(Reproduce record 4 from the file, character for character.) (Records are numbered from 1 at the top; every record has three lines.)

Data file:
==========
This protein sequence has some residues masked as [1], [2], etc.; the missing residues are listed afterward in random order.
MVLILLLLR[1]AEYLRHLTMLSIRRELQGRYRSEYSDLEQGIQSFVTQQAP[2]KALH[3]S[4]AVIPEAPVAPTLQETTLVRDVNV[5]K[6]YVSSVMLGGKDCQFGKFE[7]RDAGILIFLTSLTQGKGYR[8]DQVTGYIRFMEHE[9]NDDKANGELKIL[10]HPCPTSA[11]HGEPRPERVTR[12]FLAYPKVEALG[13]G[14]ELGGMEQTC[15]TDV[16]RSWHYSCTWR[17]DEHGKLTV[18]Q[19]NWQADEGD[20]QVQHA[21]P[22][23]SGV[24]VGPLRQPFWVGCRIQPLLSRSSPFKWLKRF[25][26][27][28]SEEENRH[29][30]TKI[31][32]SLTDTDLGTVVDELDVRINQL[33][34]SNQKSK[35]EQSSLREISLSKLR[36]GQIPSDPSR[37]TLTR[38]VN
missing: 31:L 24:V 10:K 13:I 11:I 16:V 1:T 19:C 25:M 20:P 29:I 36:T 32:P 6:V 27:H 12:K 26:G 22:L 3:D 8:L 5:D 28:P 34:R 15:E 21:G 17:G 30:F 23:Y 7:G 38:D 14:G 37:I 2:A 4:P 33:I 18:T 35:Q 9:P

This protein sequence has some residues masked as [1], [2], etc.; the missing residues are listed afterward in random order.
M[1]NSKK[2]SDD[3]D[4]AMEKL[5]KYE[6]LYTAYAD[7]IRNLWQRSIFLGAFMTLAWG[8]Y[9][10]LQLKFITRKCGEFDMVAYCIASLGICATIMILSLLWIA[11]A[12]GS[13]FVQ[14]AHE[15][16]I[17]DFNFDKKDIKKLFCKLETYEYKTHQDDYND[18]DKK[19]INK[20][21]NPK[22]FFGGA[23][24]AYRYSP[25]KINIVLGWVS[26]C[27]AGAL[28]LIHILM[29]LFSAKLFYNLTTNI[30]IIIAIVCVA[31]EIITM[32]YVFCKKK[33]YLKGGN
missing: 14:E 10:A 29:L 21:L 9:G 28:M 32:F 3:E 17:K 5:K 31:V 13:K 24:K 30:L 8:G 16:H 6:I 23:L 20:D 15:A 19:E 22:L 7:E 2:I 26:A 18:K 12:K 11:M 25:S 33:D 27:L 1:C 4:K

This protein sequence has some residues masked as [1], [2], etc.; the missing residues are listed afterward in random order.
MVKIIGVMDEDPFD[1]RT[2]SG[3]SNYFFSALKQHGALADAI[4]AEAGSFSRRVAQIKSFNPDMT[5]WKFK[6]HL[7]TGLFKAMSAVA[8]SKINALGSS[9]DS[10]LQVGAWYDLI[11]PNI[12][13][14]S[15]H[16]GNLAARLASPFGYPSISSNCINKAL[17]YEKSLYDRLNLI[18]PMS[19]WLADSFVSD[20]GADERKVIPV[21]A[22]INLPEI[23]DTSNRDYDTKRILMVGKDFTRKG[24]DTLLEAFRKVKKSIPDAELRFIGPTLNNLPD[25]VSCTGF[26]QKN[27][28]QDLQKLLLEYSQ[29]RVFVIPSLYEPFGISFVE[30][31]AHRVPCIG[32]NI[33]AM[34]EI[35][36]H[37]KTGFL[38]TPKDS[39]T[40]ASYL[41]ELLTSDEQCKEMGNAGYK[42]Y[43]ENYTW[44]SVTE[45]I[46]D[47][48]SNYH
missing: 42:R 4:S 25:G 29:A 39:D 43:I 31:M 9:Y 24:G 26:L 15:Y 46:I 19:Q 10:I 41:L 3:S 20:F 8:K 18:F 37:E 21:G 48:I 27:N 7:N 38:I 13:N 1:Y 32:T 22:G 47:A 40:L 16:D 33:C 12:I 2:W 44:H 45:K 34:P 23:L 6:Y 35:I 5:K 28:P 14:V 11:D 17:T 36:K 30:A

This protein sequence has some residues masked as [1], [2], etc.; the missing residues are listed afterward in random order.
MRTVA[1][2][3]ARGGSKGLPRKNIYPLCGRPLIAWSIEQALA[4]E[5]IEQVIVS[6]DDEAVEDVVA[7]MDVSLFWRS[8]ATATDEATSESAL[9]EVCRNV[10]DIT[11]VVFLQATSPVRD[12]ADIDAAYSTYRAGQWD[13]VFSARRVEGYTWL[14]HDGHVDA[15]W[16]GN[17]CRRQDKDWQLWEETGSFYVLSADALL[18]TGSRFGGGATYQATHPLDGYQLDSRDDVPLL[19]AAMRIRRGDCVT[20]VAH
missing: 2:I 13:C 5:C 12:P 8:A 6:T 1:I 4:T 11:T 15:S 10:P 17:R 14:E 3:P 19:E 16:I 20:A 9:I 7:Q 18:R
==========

This protein sequence has some residues masked as [1], [2], etc.; the missing residues are listed afterward in random order.
MRTVA[1][2][3]ARGGSKGLPRKNIYPLCGRPLIAWSIEQALA[4]E[5]IEQVIVS[6]DDEAVEDVVA[7]MDVSLFWRS[8]ATATDEATSESAL[9]EVCRNV[10]DIT[11]VVFLQATSPVRD[12]ADIDAAYSTYRAGQWD[13]VFSARRVEGYTWL[14]HDGHVDA[15]W[16]GN[17]CRRQDKDWQLWEETGSFYVLSADALL[18]TGSRFGGGATYQATHPLDGYQLDSRDDVPLL[19]AAMRIRRGDCVT[20]VAH
missing: 2:I 13:C 5:C 12:P 8:A 6:T 1:I 4:T 11:T 15:S 10:P 17:R 14:E 3:P 19:E 16:I 20:A 9:I 7:Q 18:R